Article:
Tennis master Oliver Smith still enjoys competing against the best in his 75-80-years age group.
Tennis master Oliver Smith still enjoys competing against the best in his 75-80-years age group. MEGAN LEWIS

Tennis veteran still in finals

ROCKHAMPTON tennis products Oli Smith and Rod Laver are of a similar age – the only difference is that Smith is still reaching the final in major tournaments.

Smith recently returned to Rockhampton after losing narrowly in the singles final of the Australian Masters tournament at the Gold Coast.

With 25 players in his division, competition was intense with some excellent tennis and close matches.

The remarkable thing is that Smith plays his tennis in the 75-to-80-year age group.

Smith enjoys his sport and was a talented rugby league player, but over more recent times it is tennis that has been his great sporting love.

“I’ve always been a keen club player,” Smith said.

As a member of the Delwood Tennis Club, Smith still enters tournaments, although owing to a lack of numbers, he is unable to compete locally against players his own age.

The Gold Coast tournament was an International Tennis Federation-sanctioned event and therefore attracted the best players nationally, plus a number of overseas competitors from Japan, the United Kingdom, New Zealand and the United States.

It was an American who ended Smith’s run in the singles.

“I played good, but I was never good enough,” he admitted.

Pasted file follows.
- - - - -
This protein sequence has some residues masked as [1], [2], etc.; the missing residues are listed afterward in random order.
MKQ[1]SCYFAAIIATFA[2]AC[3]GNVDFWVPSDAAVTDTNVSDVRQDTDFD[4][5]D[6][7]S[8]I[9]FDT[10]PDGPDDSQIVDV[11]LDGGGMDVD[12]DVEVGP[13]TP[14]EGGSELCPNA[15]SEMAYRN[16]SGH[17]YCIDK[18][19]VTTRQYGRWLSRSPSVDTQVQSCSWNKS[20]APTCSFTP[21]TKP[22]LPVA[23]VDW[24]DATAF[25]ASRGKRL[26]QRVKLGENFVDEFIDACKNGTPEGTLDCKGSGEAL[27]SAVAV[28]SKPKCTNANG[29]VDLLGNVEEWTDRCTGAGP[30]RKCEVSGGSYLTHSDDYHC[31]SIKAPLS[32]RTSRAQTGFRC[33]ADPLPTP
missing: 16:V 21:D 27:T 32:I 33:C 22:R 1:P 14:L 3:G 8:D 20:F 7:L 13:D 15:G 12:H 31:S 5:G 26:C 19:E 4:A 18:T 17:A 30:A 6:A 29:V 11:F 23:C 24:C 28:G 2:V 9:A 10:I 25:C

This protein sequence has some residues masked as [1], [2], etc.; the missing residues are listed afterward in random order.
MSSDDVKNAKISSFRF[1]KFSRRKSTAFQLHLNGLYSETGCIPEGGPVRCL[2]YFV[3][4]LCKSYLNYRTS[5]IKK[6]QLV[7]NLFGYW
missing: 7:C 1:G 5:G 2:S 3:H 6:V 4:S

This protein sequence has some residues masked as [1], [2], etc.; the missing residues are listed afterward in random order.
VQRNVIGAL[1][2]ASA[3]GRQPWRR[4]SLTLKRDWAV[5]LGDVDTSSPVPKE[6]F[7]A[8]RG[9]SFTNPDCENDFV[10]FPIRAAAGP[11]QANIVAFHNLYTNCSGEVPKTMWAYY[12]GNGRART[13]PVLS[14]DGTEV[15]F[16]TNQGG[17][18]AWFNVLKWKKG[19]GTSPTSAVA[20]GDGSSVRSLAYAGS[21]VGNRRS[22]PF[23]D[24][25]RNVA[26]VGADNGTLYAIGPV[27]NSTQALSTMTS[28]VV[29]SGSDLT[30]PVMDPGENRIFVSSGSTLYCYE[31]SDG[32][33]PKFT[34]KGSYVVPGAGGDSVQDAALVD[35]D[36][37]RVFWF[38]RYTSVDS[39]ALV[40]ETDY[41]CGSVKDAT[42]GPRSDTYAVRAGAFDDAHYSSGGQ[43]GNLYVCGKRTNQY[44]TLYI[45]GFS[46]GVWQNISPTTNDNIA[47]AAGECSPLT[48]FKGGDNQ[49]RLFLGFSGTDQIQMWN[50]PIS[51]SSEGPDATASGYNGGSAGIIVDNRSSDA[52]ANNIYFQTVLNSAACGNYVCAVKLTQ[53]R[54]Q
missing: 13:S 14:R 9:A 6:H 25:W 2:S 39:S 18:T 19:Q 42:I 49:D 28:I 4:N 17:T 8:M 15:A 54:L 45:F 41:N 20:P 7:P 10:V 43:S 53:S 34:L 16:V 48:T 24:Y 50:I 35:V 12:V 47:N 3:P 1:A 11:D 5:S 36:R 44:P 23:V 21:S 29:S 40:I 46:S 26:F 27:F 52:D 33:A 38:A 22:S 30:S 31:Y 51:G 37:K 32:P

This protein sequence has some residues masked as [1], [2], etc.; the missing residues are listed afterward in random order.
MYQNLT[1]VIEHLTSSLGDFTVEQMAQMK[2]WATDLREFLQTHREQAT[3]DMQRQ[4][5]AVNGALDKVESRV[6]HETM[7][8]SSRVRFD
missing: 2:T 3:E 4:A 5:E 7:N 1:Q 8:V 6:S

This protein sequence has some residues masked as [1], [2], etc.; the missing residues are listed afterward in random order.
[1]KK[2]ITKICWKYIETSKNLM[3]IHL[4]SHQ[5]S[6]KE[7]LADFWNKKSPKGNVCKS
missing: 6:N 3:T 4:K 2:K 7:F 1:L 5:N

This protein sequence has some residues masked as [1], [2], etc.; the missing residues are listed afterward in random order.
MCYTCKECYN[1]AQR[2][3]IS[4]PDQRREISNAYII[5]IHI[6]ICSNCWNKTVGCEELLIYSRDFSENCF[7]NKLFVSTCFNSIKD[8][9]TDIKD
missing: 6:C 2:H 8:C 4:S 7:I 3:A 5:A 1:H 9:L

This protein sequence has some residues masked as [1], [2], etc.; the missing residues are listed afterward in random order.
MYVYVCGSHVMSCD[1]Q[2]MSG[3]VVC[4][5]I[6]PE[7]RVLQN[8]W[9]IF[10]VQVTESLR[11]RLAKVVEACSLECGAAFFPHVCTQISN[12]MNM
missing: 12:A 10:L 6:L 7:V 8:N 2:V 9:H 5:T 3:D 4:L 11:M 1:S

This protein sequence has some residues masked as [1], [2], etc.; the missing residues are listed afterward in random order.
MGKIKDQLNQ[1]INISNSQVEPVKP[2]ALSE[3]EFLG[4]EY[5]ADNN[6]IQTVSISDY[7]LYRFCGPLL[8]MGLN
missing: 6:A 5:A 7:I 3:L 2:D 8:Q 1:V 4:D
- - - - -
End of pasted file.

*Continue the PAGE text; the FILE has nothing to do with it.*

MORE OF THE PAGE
Smith’s opponent in the final was John Powless, who went on to win the event 7-6, 6-3.

“He’s a class act,” Smith conceded.

“He plays around the world all the time and is number two in the world.”

Not that Smith is overawed at playing high-ranked competitors; after all, he was ranked at number three in the world a few years ago.

To maintain a ranking, players have to regularly play in major sanctioned tournaments and keep building their ranking points.

“That was the year we (Australia) won the Britannia Cup,” he said.

Smith was in a team of three which beat America in the prestigious event with the Rockhampton ace winning his matches.

Although suffering the disappointment of losing the singles final at the Gold Coast, Smith did achieve some compensation by pairing up with Don Anderson to beat Alan Hocking and Graham Brown 6-2, 7-6 in the doubles final.

During the first week of the tournament, Smith was also a member of the Queensland team that won the teams event, trouncing South Australia 8-0 in the final.

All competitive players need to train and Smith is no different, playing tennis three or four times each week and running regularly.

“You are no longer as loose as you think you are,” he said.

“All over-70s need to do some kind of training.”

Smith said Rockhampton’s Merv Bidgood and Ken Wollschlager deserved high praise for their efforts at the same tournament, finishing runner-up in the doubles in a very strong over-55-year division.



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